Monday, February 27, 2017

"Slade House" by David Mitchell

By my quick count, this is my fifth David Mitchell book. It's a bit surprising I've read this many since I'm often not especially attached to particular authors. But Mitchell's always combined strong storytelling with unusual structure and character voice, which is right up my alley, so it's easy to return to his novels.

Slade House is perhaps one of his weaker offerings, though that doesn't mean the novel was not enjoyable. I didn't realize going in (and perhaps that was intentional) that the book is a sort-of companion book for Bone Clocks, which I read last year. At first I just though Mitchell was just making sly "aren't you an observant reader?" kind of references to his earlier work until a major character from Bone Clocks reappears for the last chapter.

Slade House is a somewhat typical haunted house story, with the only real twist being the reappearance of the Bone Clocks character. That it treads somewhat familiar ground isn't inherently a fault, however, as Mitchell still makes the evil villains and their entrapment menacing. Like with other books, Mitchell relies on changing narrators over a period of years, including a young autistic boy, an arrogant police detective, and a smitten college girl. Though the characters are distinct, the chapters don't feel especially different (unlike, say, in Cloud Atlas), mostly because the characters similarly fall for the villains' trap each time.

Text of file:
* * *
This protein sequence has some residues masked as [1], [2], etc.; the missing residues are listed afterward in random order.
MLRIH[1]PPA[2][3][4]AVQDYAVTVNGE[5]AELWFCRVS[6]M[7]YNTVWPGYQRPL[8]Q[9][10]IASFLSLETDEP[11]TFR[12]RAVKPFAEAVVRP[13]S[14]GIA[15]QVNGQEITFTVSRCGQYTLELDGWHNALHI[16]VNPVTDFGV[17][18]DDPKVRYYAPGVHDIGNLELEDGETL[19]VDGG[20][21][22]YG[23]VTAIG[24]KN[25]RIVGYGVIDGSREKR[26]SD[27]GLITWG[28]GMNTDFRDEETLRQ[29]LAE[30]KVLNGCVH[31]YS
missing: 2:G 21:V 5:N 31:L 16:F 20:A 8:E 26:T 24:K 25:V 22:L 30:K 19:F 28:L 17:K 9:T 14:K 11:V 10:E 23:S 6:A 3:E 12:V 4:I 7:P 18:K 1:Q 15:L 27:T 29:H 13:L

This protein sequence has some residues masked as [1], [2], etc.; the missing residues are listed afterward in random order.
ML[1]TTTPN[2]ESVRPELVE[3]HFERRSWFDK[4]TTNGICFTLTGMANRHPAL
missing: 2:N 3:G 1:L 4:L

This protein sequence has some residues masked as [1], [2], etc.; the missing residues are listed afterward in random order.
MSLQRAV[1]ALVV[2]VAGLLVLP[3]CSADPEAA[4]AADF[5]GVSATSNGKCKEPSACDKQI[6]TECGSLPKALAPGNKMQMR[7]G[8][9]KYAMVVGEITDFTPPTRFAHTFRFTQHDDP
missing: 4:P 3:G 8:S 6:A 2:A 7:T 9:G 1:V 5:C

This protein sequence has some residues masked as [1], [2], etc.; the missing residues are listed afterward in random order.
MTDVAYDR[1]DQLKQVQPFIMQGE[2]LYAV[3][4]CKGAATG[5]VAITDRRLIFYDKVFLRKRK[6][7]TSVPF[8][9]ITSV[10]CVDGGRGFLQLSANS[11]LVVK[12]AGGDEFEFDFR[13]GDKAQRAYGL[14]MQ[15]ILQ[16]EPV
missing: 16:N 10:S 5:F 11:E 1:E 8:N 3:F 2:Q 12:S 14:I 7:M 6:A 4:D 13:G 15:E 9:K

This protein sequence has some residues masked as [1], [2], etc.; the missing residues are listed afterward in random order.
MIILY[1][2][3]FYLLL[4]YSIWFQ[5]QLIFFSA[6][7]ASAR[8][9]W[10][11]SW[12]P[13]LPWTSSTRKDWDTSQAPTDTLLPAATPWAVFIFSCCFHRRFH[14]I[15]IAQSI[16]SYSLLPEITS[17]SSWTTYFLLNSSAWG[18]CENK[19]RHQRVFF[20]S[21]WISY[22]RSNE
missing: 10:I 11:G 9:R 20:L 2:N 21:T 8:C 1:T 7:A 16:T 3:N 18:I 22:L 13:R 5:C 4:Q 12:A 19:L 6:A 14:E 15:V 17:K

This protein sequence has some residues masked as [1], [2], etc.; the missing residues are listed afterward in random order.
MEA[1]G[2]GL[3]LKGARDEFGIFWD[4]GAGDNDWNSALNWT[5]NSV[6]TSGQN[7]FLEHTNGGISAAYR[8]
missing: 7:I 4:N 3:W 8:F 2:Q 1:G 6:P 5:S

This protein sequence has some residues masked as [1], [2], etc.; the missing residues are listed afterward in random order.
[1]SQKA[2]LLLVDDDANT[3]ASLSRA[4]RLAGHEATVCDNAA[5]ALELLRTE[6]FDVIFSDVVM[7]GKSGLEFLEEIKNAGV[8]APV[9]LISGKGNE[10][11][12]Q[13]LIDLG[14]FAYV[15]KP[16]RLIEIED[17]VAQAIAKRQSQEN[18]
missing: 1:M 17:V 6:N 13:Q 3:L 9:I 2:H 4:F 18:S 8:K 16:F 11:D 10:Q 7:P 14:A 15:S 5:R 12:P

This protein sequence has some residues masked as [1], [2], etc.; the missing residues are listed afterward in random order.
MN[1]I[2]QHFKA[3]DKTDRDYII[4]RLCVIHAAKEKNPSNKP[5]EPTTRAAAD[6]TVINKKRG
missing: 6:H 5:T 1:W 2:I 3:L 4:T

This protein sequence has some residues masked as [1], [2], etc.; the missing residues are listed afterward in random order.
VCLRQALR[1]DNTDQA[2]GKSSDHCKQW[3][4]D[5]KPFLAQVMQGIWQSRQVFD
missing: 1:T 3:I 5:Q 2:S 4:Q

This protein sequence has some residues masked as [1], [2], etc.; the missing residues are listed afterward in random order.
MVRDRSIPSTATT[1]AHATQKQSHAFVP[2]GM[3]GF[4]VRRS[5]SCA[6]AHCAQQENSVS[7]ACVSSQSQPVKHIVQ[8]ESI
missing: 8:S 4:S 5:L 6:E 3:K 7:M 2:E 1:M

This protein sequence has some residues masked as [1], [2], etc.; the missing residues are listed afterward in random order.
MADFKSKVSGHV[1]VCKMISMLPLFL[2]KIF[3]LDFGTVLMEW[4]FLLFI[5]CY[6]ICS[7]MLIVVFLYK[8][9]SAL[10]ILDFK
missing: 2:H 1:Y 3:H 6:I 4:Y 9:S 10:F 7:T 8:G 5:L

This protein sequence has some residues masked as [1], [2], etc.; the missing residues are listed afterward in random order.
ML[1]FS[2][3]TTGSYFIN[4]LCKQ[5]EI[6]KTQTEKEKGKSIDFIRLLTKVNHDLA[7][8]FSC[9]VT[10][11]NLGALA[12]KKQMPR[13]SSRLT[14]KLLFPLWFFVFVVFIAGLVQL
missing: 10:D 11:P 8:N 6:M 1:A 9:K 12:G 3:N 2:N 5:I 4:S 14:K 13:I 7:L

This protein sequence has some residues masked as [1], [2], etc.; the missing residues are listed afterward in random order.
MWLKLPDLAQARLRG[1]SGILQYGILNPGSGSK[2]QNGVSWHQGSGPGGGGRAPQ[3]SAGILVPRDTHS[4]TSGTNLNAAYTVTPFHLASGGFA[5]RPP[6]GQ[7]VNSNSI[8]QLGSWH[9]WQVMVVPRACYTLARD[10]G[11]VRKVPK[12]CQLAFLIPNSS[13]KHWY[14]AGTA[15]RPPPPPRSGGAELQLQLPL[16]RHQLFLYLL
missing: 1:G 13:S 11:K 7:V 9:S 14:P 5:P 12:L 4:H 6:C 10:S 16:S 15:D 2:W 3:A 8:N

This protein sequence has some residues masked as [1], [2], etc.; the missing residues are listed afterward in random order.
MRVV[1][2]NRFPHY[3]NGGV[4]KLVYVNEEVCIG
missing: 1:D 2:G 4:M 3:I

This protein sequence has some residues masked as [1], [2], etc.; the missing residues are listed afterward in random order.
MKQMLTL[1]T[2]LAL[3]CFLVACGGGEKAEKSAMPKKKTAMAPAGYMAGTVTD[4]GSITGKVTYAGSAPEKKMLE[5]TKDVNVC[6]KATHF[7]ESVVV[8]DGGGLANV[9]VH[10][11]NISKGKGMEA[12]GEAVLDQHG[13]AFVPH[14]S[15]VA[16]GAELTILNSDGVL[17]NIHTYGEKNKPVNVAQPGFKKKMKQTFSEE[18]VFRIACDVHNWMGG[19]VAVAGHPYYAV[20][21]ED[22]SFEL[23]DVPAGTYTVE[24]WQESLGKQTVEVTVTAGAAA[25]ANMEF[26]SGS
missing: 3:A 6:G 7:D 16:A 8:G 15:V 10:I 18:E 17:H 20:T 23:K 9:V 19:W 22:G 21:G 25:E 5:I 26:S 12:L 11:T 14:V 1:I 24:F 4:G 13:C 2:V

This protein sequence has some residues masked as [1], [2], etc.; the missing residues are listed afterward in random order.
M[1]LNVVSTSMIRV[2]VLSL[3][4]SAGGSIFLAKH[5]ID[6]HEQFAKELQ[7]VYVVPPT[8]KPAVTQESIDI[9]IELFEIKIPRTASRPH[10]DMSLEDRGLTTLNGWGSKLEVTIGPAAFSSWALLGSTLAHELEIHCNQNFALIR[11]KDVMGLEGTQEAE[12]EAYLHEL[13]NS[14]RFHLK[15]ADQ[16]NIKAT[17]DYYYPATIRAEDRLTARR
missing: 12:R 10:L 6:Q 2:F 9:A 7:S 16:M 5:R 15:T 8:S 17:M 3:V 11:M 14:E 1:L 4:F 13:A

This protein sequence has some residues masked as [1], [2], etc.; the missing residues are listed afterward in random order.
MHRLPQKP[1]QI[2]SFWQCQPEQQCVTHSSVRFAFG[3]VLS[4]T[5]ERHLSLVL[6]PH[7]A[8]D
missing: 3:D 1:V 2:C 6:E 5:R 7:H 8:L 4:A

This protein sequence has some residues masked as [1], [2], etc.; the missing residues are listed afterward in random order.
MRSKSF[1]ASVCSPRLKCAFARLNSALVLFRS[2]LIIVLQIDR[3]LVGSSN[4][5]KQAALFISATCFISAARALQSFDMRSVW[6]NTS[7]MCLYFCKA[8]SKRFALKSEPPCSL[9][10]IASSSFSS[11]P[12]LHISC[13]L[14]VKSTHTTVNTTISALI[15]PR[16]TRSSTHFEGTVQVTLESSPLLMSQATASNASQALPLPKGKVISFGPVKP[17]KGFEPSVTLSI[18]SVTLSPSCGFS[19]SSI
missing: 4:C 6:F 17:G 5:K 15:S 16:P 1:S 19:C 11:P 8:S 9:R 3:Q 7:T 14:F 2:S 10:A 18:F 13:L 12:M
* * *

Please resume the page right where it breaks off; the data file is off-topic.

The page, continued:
However, it was a quick and fun enough read for David Mitchell fans.

Wednesday, February 1, 2017

"H is for Hawk" by Helen Macdonald

Somehow I’ve ended up reading several memoirs recently, which is a little unusual for me, mostly because I tend to find memoirs sappy or over-indulgent. Or maybe I just don’t read good memoirs. Anyway, I thoroughly enjoyed Lab Girl, probably because it gave me insight into a field in which I have little knowledge, and the same goes for H is for Hawk. Because, I mean, who knows anything about falconry?

The subject matter--and Macdonald’s take on the practice--is of course what gives Hawk its allure. Though Macdonald is a modern-day practitioner, the practice obviously evokes bygone eras of British countrysides and gentility, and so the vision of a modern woman flying a hawk feels utterly anachronistic.

Hawk is many things at once: an introduction to falconry; a memoir of a woman coping with the loss of her father; a reflection on author T.H. White’s disastrous attempt to train a goshawk. Somehow all three disparate genres come together into a book that feels cohesive, though perhaps slightly muddled when her grief over her father starts to drown her.

I was recently discussing the book with a friend, and she remarked that it made her want to be able to train a hawk. I felt the complete opposite: it made me feel like hawking was an utterly wrong endeavor. And I don’t mean that as criticism of its practitioners, as it seems like modern hawking is (or can be) done humanely, but as a recognition that the hawk is a wild and feral creature, and taming it for our personal enjoyment seems somehow unjust to its power and independence. On the other hand, Macdonald argues that by training hawks she has an appreciation and understanding of them that I, as a casual observer, can never have. Point taken.

I think H is for Hawk is likely to be appreciated by a broad swath of people: falconry novices and experts; nature lovers; and literature devotees. It’s a bit of a weird book, down a path rarely taken.